Apostle of Hustle National Anthem of Nowhere

[United Artists; 2007]

Rating: 2.5/5

Styles: indie adult-contempo, pop, easy listening, whimsical soft rock
Others: The Shins, Jack Johnson, John Mellancamp, Coldplay, Feist, Barenaked Ladies

Andrew Whiteman's Apostle of Hustle outfit started out strong with Folkloric Feel. Here was a risky, adventurous album that delivered on the high expectations one would have for a project from a Broken Social Scene member. Then that self-titled BSS turkey came out. Aside from a strong track here and there, that record just didn't intrigue like the more varied You Forgot It In People. Trying to become more focused may have been a good idea for another band, but for BSS it just didn't work (something like overcooked, cacophonous lounge music).

The same is true for Apostle of Hustle's second outing. The crisp fidelity has become even shinier, the instrumentation decidedly more restrained. The flourishes of horns, breath rhythms, keyboards and playful guitar runs all come across as rather carefully laid in rather than spontaneous. Much like Deerhunter's Cryptograms, this is an album that's shackled the ramshackle in favor of a concise statement of each idea. But unlike that album, National Anthem comes across as pleasantly ornate, rather than stoic.

Most of the songs on here are graced with a strong hook. The boppy dirge of "The Naked and Alone" (definitely one of the stronger cuts here) and the Tubes-style keyboard refrain of "Justine, Beckoning" will no doubt charm any old unsuspecting listener. The opening tracks may be the two major exceptions to this. P-fork called "My Sword Hand's Anger" Pavement-esque, and this I find to be true. True in that the track is as bloodless and art rock-lite as latter-day Pavement got to be. It's really just the most 'blah' way Whiteman could've opened the album. It doesn't help any that title track is almost as forgettable. The song is basically what a prettified outtake from one of the last BSS album's more up-tempo tracks might sound like. Things improve after this, hook-wise, but there is a somewhat constrained, professional feeling to the music that keeps the subsequent hooks from settling in properly. There's a nice sense of playfulness, but it comes across somewhat neutered after your ears are finished perking.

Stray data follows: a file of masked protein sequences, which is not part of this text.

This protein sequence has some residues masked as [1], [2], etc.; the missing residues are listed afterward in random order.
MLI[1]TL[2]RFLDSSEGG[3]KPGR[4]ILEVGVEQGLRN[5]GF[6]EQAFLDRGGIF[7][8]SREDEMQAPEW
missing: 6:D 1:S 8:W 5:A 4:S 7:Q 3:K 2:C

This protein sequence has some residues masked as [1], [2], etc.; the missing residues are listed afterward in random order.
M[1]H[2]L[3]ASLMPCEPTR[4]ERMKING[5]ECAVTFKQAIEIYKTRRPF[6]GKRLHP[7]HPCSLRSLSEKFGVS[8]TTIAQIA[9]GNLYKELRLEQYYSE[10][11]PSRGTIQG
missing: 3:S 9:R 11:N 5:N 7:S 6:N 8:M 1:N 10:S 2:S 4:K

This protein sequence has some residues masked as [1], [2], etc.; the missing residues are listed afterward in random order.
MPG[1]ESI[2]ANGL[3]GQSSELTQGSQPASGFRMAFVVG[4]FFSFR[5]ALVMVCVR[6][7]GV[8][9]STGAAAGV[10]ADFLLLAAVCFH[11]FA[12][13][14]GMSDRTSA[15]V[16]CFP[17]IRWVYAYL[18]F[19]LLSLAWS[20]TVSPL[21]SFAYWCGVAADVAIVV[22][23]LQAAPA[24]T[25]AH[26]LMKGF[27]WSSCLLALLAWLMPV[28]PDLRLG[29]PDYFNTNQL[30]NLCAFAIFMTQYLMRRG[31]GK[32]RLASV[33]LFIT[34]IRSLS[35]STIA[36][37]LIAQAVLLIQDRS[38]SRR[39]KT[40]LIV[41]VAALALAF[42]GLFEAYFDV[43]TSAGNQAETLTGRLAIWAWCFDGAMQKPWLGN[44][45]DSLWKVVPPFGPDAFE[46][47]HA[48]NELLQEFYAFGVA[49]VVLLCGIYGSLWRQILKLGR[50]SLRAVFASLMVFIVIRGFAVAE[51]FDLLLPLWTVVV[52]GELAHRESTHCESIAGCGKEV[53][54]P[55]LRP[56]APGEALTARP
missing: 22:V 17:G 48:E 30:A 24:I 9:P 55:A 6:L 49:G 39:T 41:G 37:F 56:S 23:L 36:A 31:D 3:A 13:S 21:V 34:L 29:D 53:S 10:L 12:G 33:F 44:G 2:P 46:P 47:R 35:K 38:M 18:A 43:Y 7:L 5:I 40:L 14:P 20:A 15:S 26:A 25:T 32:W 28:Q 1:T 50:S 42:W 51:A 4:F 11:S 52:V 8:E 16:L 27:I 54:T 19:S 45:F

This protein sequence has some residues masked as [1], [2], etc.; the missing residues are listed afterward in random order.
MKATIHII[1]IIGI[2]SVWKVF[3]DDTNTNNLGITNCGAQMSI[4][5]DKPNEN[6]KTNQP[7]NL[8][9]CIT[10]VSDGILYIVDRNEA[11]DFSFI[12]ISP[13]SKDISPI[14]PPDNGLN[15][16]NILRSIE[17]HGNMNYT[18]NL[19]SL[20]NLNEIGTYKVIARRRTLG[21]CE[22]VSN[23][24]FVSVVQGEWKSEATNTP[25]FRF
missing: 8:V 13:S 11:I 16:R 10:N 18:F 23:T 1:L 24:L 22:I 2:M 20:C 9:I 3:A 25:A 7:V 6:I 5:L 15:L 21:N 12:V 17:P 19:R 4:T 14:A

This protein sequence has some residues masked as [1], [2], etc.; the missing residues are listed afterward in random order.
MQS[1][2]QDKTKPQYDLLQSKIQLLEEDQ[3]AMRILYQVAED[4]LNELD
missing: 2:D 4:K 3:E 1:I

I think a big part of the problem is the singing. The lyrics are alternately cloying and curious, and they're sung in a pretty and formal manner. There's an overly breezy, Goo Goo Dolls kind of feel to them that naggingly undercuts the strength of the songwriting. Part of why "The Naked and Alone" works so well is that his pretty-boy vocal delivery is thoroughly tempered with deft delay and echo. The guy's obviously a studio whiz, so he should be stretching out in the tracks rather than opting for quaint-around-the-edges pop numbers. While this album is melodically and texturally rich, there's nothing quite as striking as Folkloric Feel's triumphant "Dark is What I Want."

What is on offer are some sugary, sugary tunes. And while there's generally nothing wrong with that, I can't help but feel somewhat underwhelmed. If you want records that'll whelm you -- check out The Drones. If you want some solid background music for a warm, sunny day (none of those 'round here yet), you could do a lot worse than National Anthem of Nowhere. The title may suggest something serious and conceptual, but the music within rolls blithely over you like the great state of nothingness itself.

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